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Programs, businesses bringing broadband to rural areas

by Tim Tedeschi - ttedeschi@chronicle-tribune.com

Federal programs and local businesses are working to expand broadband internet connectivity for rural parts of Grant County.

The Federal Communications Commission (FCC) on Thursday authorized nearly $14.9 million in funding over the next decade to connect rural Indiana homes and businesses to broadband access as part of the fifth wave of the Connect America Fund Phase II auction, according to a press release.

Grant County is set to receive a $161,008 investment over the next 10 years to bring broadband to 171 locations in the county through the W.A.T.C.H. TV Company. A June FCC authorization provided $6,960 of investment in Grant County broadband through Mercury Wireless Indiana.

“In rural areas stretching from Elkhart to Evansville, from the Ohio line to Illinois, the FCC is helping bring broadband to unserved parts of Indiana,” FCC Chairman Ajit Pai said in the release. “It’s critical that rural communities in Indiana have the same access to digital opportunity that urban areas do. I’m pleased that today’s funding will support broadband to more than 11,500 unserved rural homes and businesses in the state.”

Providers using federal funding must have at least 40 percent of the assigned homes and businesses connected to broadband at specified speeds within three years of the fund disbursement. Build-up of service must then increase by 20 percent each year until the full scope of the project is reached.

County Commissioner Mark Bardsley said he and his fellow commissioners have encouraged local companies to apply for other state and federal grant funding to work toward full broadband accessibility in the county.

“The world has gone to where we are all about connectivity and being able to access not only information but all the new apps that turn on lights, lock doors, turn on different types of mechanisms we have in our house now,” he said. “It’s unbelievable the advancement in technology and broadband access not only allows that to happen, but for those who want to do searches, keep in touch with social media, all those things, the broadband experience is something that’s positive for the community at large.”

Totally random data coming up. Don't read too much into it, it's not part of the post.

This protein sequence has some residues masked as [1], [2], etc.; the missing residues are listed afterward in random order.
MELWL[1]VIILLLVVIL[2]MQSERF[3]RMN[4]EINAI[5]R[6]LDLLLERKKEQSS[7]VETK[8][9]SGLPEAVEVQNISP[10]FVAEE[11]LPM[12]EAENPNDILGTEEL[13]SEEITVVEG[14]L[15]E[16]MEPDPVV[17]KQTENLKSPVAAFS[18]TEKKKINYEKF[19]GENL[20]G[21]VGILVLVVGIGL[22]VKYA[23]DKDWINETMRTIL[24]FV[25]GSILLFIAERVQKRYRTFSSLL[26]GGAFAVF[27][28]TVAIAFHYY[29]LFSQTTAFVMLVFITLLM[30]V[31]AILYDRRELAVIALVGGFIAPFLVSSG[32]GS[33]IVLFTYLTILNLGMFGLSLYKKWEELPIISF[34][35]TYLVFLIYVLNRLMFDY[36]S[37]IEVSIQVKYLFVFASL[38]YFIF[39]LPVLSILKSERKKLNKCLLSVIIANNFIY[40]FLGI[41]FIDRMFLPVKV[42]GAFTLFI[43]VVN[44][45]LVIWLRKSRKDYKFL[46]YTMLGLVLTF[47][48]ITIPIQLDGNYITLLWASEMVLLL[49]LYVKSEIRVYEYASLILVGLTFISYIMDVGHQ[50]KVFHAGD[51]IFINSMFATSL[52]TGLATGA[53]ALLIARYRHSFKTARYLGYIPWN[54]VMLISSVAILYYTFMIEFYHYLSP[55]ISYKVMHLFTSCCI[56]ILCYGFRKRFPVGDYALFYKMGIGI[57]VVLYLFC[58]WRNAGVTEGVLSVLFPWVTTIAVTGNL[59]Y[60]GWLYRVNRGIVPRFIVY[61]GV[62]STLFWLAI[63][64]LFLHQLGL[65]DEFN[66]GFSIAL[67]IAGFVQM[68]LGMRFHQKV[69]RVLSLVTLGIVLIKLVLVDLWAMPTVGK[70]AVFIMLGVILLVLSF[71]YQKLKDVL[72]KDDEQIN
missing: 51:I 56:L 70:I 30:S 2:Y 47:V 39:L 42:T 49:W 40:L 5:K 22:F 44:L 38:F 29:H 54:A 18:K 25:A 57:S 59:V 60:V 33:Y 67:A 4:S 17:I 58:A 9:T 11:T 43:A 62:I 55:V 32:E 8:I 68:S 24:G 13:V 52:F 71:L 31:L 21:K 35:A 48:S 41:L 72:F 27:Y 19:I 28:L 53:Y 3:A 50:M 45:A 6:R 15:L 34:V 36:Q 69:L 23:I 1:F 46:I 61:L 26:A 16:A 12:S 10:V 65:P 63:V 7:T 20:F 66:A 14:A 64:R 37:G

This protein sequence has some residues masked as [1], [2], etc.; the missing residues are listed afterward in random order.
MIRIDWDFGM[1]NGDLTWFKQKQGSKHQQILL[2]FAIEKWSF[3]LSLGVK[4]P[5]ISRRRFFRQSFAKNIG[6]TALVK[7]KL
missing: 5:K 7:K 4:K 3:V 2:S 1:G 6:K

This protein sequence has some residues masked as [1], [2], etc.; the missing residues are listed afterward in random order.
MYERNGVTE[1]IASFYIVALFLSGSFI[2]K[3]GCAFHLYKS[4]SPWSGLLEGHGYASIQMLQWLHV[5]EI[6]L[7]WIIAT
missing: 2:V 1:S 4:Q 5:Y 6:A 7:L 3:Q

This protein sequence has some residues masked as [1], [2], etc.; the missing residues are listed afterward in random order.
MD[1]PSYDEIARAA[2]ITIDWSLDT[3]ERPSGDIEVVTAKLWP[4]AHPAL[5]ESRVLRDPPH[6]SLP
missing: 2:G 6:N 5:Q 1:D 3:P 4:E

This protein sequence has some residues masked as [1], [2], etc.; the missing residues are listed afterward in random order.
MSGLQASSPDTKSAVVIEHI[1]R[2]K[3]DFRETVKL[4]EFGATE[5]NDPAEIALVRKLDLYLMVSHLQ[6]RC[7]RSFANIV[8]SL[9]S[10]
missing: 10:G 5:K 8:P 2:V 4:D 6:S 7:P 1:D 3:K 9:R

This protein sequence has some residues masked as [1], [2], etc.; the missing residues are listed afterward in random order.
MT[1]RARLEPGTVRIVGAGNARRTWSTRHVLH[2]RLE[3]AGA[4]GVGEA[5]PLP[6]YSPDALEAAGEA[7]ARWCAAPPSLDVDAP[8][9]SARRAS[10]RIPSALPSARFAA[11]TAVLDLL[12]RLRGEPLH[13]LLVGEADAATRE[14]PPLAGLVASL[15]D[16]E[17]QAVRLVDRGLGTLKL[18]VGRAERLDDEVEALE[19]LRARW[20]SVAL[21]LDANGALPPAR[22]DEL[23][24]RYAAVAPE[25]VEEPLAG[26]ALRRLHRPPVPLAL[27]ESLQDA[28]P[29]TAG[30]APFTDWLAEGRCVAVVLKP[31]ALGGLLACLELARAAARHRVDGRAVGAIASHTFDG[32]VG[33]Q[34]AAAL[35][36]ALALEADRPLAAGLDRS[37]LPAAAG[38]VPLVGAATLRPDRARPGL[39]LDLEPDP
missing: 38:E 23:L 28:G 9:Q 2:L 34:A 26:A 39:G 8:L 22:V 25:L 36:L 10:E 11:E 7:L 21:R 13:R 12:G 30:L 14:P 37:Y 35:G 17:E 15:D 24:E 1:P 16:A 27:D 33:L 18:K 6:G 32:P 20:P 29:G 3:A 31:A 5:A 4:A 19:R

Tim Eckerle of the Grant County Economic Growth Council said his team works with local vendors to apply for grant money and expand access.

“Broadband and high speed internet is the lifeblood of the communities of the future,” he said.

Eastern Indiana Wifi Inc., run by brothers Gregg and Randy Ballinger, is one of the local companies hard at work to provide more rural residents internet access at high speeds.

The Ballingers said the company serves the eastern portion of the county, including Washington Township, Gas City, Jonesboro, Fairmount, Matthews, Upland and Van Buren, as well as parts of Blackford, Wells and Huntington counties.

“Our goal is 25 (megabits per second speed) to any of our customers that want it. We still have customers on slower service which was more than adequate five years ago, but it’s not adequate any more,” Gregg said.

Randy said while the company has been in business for 15 years, the last three years have seen expansive growth due to advancements in technology.

“The stuff we were putting up five years ago, we’re pulling that stuff down and putting new stuff up, and we’re bootstrapping this stuff ourself,” he said.

Local governments and communities have been receptive to working with the Ballingers, Gregg said, with the biggest obstacles being cash flow and finding or building more towers in the area for equipment installation.